Russian President Vladimir Putin delivers a speech during his annual state of the nation address at the Kremlin in Moscow, Russia, December 1, 2016. REUTERS/Maxim Shemetov(reuters_tickers)
By Katya Golubkova and Denis Pinchuk
MOSCOW (Reuters) - President Vladimir Putin struck an unusually conciliatory tone in his annual state of the nation address on Thursday, saying Moscow wanted to get on with the incoming U.S. administration and was looking to make friends not enemies.
Putin has used previous set-piece speeches to lash out at the West and the United States in particular, but he reined in his criticism this time round and focused most of his speech on domestic social and economic issues.
"We don't want confrontation with anyone. We don't need it. We are not seeking and have never sought enemies. We need friends," Putin told Russia's political elite gathered in one of the Kremlin's grandest halls.
"We are ready to cooperate with the new U.S. administration. We have a shared responsibility to ensure international security."
Any U.S.-Russia co-operation would have to be mutually beneficial and even-handed, he said.
Putin has spoken previously of his hope that U.S. President-elect Donald Trump may help restore tattered U.S.-Russia relations, and analysts said he was unlikely to want to dial up anti-Western rhetoric before Trump's inauguration in January.
The Russian leader said he was hoping to find common ground with Washington on fighting global terrorism in particular.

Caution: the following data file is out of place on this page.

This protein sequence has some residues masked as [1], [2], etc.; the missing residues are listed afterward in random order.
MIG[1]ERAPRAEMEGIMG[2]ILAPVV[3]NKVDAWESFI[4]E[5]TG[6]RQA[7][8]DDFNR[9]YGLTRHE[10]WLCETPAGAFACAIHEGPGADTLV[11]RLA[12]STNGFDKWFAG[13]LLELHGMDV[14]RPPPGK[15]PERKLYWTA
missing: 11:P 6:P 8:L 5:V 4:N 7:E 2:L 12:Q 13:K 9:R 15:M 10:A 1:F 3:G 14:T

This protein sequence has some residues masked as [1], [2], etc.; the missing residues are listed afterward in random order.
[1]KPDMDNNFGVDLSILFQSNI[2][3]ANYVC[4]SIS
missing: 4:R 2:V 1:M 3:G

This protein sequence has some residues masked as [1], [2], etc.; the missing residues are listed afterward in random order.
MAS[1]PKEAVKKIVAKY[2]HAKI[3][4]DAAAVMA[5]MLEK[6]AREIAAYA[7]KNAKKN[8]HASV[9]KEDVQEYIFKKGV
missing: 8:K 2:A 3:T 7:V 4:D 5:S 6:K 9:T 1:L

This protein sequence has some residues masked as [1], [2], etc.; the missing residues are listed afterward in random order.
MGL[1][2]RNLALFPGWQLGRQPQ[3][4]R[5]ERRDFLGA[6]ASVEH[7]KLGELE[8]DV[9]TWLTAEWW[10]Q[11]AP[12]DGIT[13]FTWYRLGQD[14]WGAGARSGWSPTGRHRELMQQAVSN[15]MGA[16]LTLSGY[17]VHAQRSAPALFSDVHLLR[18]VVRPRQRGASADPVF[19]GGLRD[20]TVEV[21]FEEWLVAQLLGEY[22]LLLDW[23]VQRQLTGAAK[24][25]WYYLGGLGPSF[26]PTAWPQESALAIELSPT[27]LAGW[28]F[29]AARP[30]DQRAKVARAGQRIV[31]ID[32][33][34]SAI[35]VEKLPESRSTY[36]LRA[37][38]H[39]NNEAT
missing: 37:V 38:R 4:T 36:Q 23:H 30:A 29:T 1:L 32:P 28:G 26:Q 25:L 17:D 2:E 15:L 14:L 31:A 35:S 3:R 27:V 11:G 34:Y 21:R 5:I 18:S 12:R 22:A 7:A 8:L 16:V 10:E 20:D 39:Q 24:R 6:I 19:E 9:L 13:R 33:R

That was a reference to Syria where Moscow is backing President Bashar al-Assad, while the outgoing U.S. administration has supported anti-Assad rebels.
Russia hopes Trump will give Russia a freer hand there and cooperate militarily to fight Islamic State.
Putin's tone may have been softer than usual, but he still made it clear that Russia would continue to robustly stand up for its own interests.
Complaining about what he said were "myths" about Russian aggression and Russian meddling in other countries' elections, he said Moscow wanted to independently decide its own fate.
"We will build our future without advice from anyone else," said Putin.
The main target of Putin's speech appeared to be the Russian people though.
His message was that the worst of a grinding economic crisis was in the past and that it was now time to focus on improving living standards by investing more heavily in education and health.
The next presidential election takes place in 2018, and though he has not said yet if he will seek another term, Putin is widely expected to run.
(Additional reporting by Andrey Kuzmin, Maria Tsvetkova, Andrey Ostroukh, Polina Devitt, Maria Kiselyova, Dasha Korsunskaya; Writing by Andrew Osborn; Editing by Christian Lowe)